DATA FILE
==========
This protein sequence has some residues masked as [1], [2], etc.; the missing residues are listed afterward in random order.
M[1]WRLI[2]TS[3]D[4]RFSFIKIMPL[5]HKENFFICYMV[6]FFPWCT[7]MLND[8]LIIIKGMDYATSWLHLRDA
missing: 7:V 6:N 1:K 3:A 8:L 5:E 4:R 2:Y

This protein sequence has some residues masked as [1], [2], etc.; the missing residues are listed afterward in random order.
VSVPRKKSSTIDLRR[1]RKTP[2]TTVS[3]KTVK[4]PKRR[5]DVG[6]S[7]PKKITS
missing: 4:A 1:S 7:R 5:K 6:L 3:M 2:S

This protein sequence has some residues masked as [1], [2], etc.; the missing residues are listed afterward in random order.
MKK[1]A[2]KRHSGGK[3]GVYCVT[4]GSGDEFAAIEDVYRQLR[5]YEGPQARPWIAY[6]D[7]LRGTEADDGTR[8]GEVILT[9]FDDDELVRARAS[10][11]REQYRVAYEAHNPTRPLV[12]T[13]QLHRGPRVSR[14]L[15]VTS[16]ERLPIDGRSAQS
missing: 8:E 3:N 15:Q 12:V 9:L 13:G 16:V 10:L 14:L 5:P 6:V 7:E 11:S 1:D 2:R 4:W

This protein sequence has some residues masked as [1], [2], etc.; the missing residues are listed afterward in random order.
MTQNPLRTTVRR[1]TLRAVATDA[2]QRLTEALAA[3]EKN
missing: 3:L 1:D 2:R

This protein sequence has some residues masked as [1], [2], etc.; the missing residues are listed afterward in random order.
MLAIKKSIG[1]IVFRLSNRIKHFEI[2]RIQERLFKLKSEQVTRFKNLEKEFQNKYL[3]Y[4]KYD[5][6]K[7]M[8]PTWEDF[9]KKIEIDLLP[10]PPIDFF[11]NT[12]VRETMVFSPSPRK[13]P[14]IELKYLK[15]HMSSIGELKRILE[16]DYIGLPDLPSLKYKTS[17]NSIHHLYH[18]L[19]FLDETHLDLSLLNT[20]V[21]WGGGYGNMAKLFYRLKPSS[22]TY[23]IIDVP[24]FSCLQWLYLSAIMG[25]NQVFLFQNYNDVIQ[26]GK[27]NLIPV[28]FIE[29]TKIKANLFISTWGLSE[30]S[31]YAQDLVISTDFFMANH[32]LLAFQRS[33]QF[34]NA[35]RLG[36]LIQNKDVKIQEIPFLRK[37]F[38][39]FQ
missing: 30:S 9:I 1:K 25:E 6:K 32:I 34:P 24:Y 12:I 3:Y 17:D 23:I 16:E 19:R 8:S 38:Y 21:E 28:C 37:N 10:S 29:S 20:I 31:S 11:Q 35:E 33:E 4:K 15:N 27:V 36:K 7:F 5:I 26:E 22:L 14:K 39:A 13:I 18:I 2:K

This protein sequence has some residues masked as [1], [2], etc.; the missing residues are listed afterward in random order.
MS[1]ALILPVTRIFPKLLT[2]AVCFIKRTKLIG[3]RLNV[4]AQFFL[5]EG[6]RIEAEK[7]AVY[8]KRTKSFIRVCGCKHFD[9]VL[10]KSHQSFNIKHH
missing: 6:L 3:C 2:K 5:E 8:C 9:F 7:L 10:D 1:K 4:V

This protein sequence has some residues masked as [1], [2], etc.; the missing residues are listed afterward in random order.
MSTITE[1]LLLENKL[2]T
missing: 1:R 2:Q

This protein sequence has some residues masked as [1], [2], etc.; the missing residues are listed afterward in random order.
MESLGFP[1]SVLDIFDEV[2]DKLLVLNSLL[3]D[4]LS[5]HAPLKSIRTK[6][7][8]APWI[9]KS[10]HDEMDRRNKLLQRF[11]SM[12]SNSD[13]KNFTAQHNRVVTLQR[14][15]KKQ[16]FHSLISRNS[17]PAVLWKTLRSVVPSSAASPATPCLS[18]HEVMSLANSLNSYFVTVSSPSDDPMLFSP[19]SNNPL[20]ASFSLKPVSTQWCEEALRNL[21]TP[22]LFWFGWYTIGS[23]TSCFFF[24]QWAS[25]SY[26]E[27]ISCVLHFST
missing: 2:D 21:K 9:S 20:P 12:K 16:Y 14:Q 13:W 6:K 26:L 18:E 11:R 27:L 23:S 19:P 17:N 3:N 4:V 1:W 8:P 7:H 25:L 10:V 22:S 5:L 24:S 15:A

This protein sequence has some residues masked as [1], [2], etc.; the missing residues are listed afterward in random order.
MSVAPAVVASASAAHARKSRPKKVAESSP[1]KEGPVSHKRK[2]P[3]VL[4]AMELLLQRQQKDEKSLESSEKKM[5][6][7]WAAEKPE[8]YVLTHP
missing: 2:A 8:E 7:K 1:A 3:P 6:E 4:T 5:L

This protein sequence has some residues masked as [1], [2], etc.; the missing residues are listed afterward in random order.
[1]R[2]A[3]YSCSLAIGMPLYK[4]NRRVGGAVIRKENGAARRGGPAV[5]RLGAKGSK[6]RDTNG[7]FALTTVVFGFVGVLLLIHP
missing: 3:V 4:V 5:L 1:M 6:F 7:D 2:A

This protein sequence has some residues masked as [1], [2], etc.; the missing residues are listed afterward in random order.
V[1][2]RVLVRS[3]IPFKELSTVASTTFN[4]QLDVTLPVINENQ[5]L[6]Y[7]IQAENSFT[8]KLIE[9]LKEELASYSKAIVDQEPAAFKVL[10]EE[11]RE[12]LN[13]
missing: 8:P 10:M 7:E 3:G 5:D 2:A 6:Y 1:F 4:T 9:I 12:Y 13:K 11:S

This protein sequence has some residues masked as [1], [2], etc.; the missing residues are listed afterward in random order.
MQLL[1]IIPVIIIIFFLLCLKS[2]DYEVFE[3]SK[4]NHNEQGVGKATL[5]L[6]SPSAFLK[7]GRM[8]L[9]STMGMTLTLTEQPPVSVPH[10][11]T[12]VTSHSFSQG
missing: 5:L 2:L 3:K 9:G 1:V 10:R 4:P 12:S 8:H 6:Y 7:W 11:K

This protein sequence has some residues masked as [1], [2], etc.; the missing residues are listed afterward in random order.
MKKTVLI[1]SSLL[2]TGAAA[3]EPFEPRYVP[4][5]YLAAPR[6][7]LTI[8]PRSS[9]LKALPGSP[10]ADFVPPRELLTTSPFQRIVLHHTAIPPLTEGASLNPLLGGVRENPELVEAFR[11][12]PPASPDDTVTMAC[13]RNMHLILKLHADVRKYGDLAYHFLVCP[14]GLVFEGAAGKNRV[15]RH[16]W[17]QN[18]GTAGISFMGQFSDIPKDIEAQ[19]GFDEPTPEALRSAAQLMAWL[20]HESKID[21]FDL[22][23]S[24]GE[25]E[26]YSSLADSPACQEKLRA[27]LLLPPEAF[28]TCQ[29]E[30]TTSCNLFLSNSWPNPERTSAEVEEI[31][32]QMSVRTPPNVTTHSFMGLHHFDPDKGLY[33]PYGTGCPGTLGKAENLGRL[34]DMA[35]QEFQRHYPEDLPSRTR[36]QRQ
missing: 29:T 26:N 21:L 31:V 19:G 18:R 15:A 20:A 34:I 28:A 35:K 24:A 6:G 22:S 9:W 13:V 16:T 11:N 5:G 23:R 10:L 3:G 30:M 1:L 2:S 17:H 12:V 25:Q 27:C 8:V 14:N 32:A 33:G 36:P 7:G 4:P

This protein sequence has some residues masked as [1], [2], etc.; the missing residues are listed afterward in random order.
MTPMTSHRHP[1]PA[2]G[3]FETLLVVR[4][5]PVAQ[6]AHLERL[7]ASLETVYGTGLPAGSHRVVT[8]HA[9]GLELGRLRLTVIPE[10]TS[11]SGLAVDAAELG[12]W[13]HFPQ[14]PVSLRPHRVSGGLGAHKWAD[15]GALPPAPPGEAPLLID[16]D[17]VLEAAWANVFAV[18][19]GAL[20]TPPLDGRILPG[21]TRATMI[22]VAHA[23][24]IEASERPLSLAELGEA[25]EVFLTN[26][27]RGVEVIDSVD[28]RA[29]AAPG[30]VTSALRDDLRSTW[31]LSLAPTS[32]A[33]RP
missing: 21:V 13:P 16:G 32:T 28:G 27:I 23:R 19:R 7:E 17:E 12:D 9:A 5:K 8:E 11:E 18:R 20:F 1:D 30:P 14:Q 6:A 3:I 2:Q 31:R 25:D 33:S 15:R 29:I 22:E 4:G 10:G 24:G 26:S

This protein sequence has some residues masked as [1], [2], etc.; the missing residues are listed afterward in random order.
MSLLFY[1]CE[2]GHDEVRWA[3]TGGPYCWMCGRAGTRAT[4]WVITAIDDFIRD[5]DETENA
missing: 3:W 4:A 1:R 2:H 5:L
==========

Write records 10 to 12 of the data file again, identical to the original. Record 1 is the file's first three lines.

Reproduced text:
This protein sequence has some residues masked as [1], [2], etc.; the missing residues are listed afterward in random order.
[1]R[2]A[3]YSCSLAIGMPLYK[4]NRRVGGAVIRKENGAARRGGPAV[5]RLGAKGSK[6]RDTNG[7]FALTTVVFGFVGVLLLIHP
missing: 3:V 4:V 5:L 1:M 6:F 7:D 2:A

This protein sequence has some residues masked as [1], [2], etc.; the missing residues are listed afterward in random order.
V[1][2]RVLVRS[3]IPFKELSTVASTTFN[4]QLDVTLPVINENQ[5]L[6]Y[7]IQAENSFT[8]KLIE[9]LKEELASYSKAIVDQEPAAFKVL[10]EE[11]RE[12]LN[13]
missing: 8:P 10:M 7:E 3:G 5:D 2:A 6:Y 1:F 4:T 9:I 12:Y 13:K 11:S

This protein sequence has some residues masked as [1], [2], etc.; the missing residues are listed afterward in random order.
MQLL[1]IIPVIIIIFFLLCLKS[2]DYEVFE[3]SK[4]NHNEQGVGKATL[5]L[6]SPSAFLK[7]GRM[8]L[9]STMGMTLTLTEQPPVSVPH[10][11]T[12]VTSHSFSQG
missing: 5:L 2:L 3:K 9:G 1:V 10:R 4:P 12:S 8:H 6:Y 7:W 11:K